Determining SSI/SSDI Benefits for Brain Disorders or Injuries

Posted By : Phineas Gray , on Apr, 2015


Claimants seeking social security disability benefits for brain disorders or injuries often can prove their need as daily activities can be severely impacted as result. Applicants who make claims may not be able to work full-time because of limitations related to nerve or muscle disorders, multiple sclerosis, cerebral palsy, peripheral neuropathy or Parkinson’s disease.

Our team of SSDI/SSI lawyers can assist you in filing your claim and appealing it if necessary. We have helped people who possess brain disorders and injuries as well as neurological impairment obtain the total SSDI/SSI benefits they need.

Applicants who cannot work full-time because of neurological impairment or brain disorders often receive benefits as such conditions make it difficult for them to perform daily living tasks because of cognitive or physical impairment or as the result of pain. This symptomatology can be brought on by one of several kinds of neurological ailments or cerebral conditions.

Neurological and Brain Impairments

Impairments, such as traumatic brain injuries, organic brain injuries, Parkinson’s disease, or peripheral neuropathy are reviewed by the Social Security Administration (SSA) in relation to the patient’s capacity to perform work, function at home and get along socially.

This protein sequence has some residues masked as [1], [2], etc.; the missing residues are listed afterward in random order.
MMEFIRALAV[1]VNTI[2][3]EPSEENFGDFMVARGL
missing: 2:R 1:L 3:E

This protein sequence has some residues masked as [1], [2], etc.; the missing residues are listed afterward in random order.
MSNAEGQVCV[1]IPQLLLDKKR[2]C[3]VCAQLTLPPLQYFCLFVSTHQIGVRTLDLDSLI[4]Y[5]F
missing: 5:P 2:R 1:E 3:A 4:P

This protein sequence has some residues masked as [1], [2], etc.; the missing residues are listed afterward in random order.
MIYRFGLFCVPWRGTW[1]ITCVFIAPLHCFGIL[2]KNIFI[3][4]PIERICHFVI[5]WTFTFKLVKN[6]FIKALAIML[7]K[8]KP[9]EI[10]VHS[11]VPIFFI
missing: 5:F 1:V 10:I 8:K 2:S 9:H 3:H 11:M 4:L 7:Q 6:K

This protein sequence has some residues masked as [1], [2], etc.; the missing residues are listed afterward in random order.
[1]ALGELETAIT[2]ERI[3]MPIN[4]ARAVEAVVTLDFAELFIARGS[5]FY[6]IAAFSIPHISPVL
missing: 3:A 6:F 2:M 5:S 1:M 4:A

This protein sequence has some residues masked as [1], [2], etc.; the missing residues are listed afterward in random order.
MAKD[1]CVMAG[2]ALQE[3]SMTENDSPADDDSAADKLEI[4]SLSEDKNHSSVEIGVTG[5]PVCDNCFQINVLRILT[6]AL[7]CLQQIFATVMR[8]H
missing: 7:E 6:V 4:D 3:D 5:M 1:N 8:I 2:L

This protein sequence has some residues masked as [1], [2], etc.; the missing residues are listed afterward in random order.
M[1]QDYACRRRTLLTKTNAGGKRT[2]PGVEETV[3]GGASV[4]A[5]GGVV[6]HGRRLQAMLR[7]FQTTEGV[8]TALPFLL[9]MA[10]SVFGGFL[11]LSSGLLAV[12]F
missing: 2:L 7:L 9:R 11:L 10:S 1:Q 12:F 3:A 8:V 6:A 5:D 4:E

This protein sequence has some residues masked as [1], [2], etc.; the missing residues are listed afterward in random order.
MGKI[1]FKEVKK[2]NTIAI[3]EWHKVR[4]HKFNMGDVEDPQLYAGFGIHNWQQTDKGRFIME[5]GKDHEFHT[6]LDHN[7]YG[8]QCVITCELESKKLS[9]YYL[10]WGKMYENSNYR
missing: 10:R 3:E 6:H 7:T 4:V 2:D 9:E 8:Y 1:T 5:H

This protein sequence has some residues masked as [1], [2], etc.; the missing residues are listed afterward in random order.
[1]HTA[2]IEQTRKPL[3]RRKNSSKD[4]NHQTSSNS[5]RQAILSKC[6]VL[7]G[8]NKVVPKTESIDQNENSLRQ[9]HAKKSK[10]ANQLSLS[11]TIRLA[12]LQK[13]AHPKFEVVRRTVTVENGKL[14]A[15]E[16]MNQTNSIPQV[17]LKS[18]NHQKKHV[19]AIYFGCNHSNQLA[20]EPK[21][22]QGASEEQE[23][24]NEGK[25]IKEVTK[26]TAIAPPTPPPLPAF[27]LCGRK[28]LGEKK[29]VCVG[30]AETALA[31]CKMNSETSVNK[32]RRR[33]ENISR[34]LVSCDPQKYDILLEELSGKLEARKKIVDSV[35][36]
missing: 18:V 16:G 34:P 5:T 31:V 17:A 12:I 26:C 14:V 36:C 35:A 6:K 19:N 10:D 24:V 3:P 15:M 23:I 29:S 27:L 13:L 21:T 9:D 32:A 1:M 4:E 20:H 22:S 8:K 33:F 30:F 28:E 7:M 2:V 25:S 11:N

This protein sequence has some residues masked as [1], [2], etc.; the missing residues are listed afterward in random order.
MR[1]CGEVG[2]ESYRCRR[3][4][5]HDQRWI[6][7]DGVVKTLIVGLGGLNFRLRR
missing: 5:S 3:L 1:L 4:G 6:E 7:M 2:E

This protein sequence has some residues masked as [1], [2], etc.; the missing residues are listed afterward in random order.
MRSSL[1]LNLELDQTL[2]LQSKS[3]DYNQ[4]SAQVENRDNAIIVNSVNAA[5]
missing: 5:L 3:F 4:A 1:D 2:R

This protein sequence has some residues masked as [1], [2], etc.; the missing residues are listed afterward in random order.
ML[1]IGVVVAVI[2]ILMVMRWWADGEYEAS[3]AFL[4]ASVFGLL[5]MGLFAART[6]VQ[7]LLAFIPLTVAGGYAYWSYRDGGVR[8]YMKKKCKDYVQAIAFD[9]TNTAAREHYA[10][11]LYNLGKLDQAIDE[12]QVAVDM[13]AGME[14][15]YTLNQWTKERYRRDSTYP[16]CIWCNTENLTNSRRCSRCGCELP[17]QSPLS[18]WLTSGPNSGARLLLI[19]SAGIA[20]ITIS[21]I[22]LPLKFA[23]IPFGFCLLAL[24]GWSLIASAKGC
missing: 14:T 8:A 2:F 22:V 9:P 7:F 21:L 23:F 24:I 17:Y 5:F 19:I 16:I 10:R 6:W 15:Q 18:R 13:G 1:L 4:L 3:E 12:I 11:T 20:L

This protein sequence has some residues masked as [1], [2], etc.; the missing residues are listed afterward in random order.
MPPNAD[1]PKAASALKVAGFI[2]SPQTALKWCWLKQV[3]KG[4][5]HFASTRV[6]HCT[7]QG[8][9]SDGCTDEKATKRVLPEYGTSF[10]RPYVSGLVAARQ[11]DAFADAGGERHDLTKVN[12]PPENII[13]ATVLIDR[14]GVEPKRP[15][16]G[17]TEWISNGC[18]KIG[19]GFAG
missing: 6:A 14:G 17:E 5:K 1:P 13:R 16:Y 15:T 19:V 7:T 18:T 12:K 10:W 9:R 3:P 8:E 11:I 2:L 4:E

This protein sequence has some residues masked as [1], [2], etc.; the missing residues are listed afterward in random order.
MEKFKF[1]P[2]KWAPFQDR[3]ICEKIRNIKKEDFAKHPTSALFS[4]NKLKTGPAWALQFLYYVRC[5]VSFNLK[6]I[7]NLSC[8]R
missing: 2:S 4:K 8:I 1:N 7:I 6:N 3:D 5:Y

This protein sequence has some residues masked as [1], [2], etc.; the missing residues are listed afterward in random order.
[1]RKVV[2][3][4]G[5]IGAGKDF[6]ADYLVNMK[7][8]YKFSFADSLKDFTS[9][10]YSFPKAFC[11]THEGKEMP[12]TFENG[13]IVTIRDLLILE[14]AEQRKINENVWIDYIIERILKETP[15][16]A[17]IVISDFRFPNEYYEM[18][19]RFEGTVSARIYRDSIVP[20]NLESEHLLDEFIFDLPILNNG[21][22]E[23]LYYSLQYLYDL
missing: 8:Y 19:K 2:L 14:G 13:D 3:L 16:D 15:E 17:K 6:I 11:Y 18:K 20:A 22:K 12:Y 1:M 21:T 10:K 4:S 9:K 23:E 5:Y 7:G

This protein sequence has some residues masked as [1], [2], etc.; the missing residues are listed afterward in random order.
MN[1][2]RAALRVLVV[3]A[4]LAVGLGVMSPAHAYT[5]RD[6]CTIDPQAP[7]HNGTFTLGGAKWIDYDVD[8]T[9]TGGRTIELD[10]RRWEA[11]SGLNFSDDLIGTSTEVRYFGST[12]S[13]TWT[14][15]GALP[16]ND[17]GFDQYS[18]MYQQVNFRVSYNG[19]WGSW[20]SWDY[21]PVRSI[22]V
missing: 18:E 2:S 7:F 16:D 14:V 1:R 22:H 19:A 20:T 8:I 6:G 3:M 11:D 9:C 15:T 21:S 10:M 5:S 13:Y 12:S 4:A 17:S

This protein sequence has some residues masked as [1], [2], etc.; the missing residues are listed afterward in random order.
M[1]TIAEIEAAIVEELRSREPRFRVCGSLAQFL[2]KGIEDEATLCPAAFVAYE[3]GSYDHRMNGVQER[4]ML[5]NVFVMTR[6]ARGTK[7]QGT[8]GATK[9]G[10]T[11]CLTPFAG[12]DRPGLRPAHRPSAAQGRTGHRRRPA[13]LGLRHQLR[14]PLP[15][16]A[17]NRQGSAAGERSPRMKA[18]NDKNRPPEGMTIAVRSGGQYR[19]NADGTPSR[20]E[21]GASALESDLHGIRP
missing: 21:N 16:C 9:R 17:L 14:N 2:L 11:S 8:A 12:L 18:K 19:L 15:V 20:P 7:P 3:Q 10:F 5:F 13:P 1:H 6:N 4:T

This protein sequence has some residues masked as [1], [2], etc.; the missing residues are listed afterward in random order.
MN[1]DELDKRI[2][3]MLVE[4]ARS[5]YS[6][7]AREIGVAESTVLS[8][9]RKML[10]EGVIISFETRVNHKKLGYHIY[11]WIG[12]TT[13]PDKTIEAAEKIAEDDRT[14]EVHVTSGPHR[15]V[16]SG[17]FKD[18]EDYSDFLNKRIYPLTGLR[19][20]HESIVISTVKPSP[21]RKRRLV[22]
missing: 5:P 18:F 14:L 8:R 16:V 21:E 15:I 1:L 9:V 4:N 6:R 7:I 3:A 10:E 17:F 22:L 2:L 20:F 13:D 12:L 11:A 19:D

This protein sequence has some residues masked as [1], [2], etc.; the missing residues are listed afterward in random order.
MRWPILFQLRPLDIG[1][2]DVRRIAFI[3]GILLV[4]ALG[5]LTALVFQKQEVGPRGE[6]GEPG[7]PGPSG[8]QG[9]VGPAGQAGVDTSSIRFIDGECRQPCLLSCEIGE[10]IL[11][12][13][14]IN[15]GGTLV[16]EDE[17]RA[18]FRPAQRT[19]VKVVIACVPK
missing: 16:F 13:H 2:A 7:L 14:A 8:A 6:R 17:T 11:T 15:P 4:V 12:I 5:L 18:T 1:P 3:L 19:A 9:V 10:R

Organic and Traumatic Brain Injuries

Organic brain injuries or disorders represent mental impairments that result in a loss of cognitive skills or previously learned abilities or knowledge. These kinds of impairments are generally attributed to illness or trauma.

A traumatic brain injury, on the other hand, may impair nervous system functioning and may be represented post-traumatic symptoms. These kinds of brain impairments often occur as the result of an injury to the head or a stroke.

Parkinson’s Disease

Parkinson’s disease is a condition that involves muscle movement and control. Trembling, slow movement, joint stiffness, and poor balance and coordination are typical symptoms of the disorder. When the SSA evaluates the disability, they look at how the impairment impacts the movement of the limbs and how a person’s ability to work full-time is affected as a result.

Peripheral Injuries

Injuries that involve the peripheral nerves involve the part of the nervous system that is found outside the spinal cord or brain. Therefore, impairments that involve peripheral neuropathy involve communication between the body and brain.

This kind of nerve damage often results from systemic diseases (such as alcoholism, hormone imbalances or kidney disease) or injury. Examples of conditions that are connected with the peripheral nervous system include carpal tunnel syndrome and complex regional pain syndrome or CRPS.


MS or multiple sclerosis affects the nervous system, including the spinal cord and brain. The disorder, which results in balance and coordination problems, muscle weakness and physical and cognitive issues, frequently affects younger women.

The disorder causes limitations in one’s ability to see, walk or speak. To qualify for benefits, our lawyers will show, through medical records and documentation, how the condition has impaired vision, cognitive skills and motor functioning.

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